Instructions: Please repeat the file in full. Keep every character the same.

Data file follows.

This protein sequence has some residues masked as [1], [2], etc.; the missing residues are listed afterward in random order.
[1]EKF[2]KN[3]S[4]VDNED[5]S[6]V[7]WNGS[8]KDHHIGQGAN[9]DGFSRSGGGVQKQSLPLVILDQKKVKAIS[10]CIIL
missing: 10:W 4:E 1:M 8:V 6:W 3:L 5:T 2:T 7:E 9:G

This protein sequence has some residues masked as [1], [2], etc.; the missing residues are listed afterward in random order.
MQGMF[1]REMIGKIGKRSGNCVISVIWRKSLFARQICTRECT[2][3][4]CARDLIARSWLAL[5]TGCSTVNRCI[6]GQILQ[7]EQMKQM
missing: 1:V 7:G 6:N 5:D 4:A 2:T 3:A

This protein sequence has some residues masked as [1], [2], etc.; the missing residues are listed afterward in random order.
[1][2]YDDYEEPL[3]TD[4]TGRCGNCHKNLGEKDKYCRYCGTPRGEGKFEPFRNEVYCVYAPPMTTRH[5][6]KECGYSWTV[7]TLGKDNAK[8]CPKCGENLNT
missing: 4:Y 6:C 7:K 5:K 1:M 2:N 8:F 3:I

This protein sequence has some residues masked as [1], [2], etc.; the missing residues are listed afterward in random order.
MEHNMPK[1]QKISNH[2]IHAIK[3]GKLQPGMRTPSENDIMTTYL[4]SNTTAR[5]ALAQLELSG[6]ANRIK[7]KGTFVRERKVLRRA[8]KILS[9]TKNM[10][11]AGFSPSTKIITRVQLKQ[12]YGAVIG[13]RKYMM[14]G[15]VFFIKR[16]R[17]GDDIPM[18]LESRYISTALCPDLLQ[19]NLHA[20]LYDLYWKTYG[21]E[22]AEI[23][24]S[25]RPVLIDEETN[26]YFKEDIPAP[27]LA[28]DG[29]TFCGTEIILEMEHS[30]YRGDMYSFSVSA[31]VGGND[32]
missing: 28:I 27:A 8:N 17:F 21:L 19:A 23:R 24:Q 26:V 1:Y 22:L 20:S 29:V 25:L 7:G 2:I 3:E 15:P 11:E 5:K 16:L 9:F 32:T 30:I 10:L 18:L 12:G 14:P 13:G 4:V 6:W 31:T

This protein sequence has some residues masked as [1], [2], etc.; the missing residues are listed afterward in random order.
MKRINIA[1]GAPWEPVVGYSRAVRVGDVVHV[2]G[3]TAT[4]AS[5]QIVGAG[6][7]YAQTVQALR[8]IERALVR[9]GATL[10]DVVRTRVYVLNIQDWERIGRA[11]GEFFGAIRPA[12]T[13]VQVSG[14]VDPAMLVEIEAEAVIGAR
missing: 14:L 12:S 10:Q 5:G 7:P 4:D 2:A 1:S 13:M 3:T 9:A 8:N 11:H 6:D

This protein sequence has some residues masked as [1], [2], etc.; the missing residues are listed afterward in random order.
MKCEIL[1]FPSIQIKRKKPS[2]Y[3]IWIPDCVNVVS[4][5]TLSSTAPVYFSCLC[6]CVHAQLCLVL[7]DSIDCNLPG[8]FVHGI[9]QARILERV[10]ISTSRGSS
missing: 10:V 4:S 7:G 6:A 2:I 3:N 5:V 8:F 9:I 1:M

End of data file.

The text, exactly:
This protein sequence has some residues masked as [1], [2], etc.; the missing residues are listed afterward in random order.
[1]EKF[2]KN[3]S[4]VDNED[5]S[6]V[7]WNGS[8]KDHHIGQGAN[9]DGFSRSGGGVQKQSLPLVILDQKKVKAIS[10]CIIL
missing: 10:W 4:E 1:M 8:V 6:W 3:L 5:T 2:T 7:E 9:G

This protein sequence has some residues masked as [1], [2], etc.; the missing residues are listed afterward in random order.
MQGMF[1]REMIGKIGKRSGNCVISVIWRKSLFARQICTRECT[2][3][4]CARDLIARSWLAL[5]TGCSTVNRCI[6]GQILQ[7]EQMKQM
missing: 1:V 7:G 6:N 5:D 4:A 2:T 3:A

This protein sequence has some residues masked as [1], [2], etc.; the missing residues are listed afterward in random order.
[1][2]YDDYEEPL[3]TD[4]TGRCGNCHKNLGEKDKYCRYCGTPRGEGKFEPFRNEVYCVYAPPMTTRH[5][6]KECGYSWTV[7]TLGKDNAK[8]CPKCGENLNT
missing: 4:Y 6:C 7:K 5:K 1:M 2:N 8:F 3:I

This protein sequence has some residues masked as [1], [2], etc.; the missing residues are listed afterward in random order.
MEHNMPK[1]QKISNH[2]IHAIK[3]GKLQPGMRTPSENDIMTTYL[4]SNTTAR[5]ALAQLELSG[6]ANRIK[7]KGTFVRERKVLRRA[8]KILS[9]TKNM[10][11]AGFSPSTKIITRVQLKQ[12]YGAVIG[13]RKYMM[14]G[15]VFFIKR[16]R[17]GDDIPM[18]LESRYISTALCPDLLQ[19]NLHA[20]LYDLYWKTYG[21]E[22]AEI[23][24]S[25]RPVLIDEETN[26]YFKEDIPAP[27]LA[28]DG[29]TFCGTEIILEMEHS[30]YRGDMYSFSVSA[31]VGGND[32]
missing: 28:I 27:A 8:N 17:F 21:L 19:A 23:R 24:Q 26:V 1:Y 22:L 20:S 29:V 25:L 7:G 2:I 3:E 15:P 11:E 5:K 16:L 9:F 32:T 30:I 10:L 18:L 12:G 14:P 13:G 4:V 6:W 31:T

This protein sequence has some residues masked as [1], [2], etc.; the missing residues are listed afterward in random order.
MKRINIA[1]GAPWEPVVGYSRAVRVGDVVHV[2]G[3]TAT[4]AS[5]QIVGAG[6][7]YAQTVQALR[8]IERALVR[9]GATL[10]DVVRTRVYVLNIQDWERIGRA[11]GEFFGAIRPA[12]T[13]VQVSG[14]VDPAMLVEIEAEAVIGAR
missing: 14:L 12:S 10:Q 5:G 7:P 4:D 2:A 1:S 13:M 3:T 9:A 8:N 11:H 6:D

This protein sequence has some residues masked as [1], [2], etc.; the missing residues are listed afterward in random order.
MKCEIL[1]FPSIQIKRKKPS[2]Y[3]IWIPDCVNVVS[4][5]TLSSTAPVYFSCLC[6]CVHAQLCLVL[7]DSIDCNLPG[8]FVHGI[9]QARILERV[10]ISTSRGSS
missing: 10:V 4:S 7:G 6:A 2:I 3:N 5:V 8:F 9:I 1:M